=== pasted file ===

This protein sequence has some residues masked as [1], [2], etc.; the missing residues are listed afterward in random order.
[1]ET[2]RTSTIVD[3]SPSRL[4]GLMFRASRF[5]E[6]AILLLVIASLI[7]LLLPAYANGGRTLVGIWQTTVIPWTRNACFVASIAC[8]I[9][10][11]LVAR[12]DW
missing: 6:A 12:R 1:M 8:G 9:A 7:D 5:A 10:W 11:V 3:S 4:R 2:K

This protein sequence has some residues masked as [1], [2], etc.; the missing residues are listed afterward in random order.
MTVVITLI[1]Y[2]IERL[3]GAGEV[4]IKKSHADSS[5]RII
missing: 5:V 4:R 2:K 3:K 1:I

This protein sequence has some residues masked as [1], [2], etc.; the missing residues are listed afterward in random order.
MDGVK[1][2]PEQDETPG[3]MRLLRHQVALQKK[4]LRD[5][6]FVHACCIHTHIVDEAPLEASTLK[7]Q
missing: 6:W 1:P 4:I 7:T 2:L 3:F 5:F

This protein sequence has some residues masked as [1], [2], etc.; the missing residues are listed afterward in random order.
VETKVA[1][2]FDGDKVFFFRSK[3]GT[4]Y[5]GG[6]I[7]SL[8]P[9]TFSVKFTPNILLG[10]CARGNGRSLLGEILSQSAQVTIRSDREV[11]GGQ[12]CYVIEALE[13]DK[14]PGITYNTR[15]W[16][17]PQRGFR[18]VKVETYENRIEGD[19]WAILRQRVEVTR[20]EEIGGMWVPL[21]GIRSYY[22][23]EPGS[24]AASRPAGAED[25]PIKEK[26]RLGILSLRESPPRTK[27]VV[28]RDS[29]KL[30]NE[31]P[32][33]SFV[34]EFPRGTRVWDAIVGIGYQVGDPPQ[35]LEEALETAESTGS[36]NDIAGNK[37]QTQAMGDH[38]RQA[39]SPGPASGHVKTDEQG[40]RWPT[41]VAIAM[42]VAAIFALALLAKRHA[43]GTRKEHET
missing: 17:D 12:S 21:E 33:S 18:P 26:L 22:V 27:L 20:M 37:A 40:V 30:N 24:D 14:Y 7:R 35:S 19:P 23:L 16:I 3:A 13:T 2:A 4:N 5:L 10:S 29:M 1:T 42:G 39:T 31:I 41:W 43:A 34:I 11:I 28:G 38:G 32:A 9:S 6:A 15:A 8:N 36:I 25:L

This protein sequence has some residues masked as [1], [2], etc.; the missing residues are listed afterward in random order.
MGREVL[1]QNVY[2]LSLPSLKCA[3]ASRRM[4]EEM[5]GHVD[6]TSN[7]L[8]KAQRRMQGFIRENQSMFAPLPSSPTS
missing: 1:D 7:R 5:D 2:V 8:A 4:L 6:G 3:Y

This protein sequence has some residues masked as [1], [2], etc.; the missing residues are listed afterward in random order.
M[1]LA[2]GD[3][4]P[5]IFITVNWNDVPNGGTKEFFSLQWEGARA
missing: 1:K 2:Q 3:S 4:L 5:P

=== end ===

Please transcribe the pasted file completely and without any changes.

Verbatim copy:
This protein sequence has some residues masked as [1], [2], etc.; the missing residues are listed afterward in random order.
[1]ET[2]RTSTIVD[3]SPSRL[4]GLMFRASRF[5]E[6]AILLLVIASLI[7]LLLPAYANGGRTLVGIWQTTVIPWTRNACFVASIAC[8]I[9][10][11]LVAR[12]DW
missing: 6:A 12:R 1:M 8:G 9:A 7:D 5:A 10:W 11:V 3:S 4:R 2:K

This protein sequence has some residues masked as [1], [2], etc.; the missing residues are listed afterward in random order.
MTVVITLI[1]Y[2]IERL[3]GAGEV[4]IKKSHADSS[5]RII
missing: 5:V 4:R 2:K 3:K 1:I

This protein sequence has some residues masked as [1], [2], etc.; the missing residues are listed afterward in random order.
MDGVK[1][2]PEQDETPG[3]MRLLRHQVALQKK[4]LRD[5][6]FVHACCIHTHIVDEAPLEASTLK[7]Q
missing: 6:W 1:P 4:I 7:T 2:L 3:F 5:F

This protein sequence has some residues masked as [1], [2], etc.; the missing residues are listed afterward in random order.
VETKVA[1][2]FDGDKVFFFRSK[3]GT[4]Y[5]GG[6]I[7]SL[8]P[9]TFSVKFTPNILLG[10]CARGNGRSLLGEILSQSAQVTIRSDREV[11]GGQ[12]CYVIEALE[13]DK[14]PGITYNTR[15]W[16][17]PQRGFR[18]VKVETYENRIEGD[19]WAILRQRVEVTR[20]EEIGGMWVPL[21]GIRSYY[22][23]EPGS[24]AASRPAGAED[25]PIKEK[26]RLGILSLRESPPRTK[27]VV[28]RDS[29]KL[30]NE[31]P[32][33]SFV[34]EFPRGTRVWDAIVGIGYQVGDPPQ[35]LEEALETAESTGS[36]NDIAGNK[37]QTQAMGDH[38]RQA[39]SPGPASGHVKTDEQG[40]RWPT[41]VAIAM[42]VAAIFALALLAKRHA[43]GTRKEHET
missing: 17:D 12:S 21:E 33:S 18:P 26:L 22:V 27:L 20:M 37:A 40:V 30:N 24:D 14:Y 7:R 35:S 19:P 23:L 16:I 3:A 13:T 2:A 4:N 5:L 10:S 29:M 1:T 42:G 39:T 31:I 41:W 43:A 34:I 11:I 28:G 38:G 32:A 9:S 6:A 15:A 8:N 36:I 25:L

This protein sequence has some residues masked as [1], [2], etc.; the missing residues are listed afterward in random order.
MGREVL[1]QNVY[2]LSLPSLKCA[3]ASRRM[4]EEM[5]GHVD[6]TSN[7]L[8]KAQRRMQGFIRENQSMFAPLPSSPTS
missing: 1:D 7:R 5:D 2:V 8:A 4:L 6:G 3:Y

This protein sequence has some residues masked as [1], [2], etc.; the missing residues are listed afterward in random order.
M[1]LA[2]GD[3][4]P[5]IFITVNWNDVPNGGTKEFFSLQWEGARA
missing: 1:K 2:Q 3:S 4:L 5:P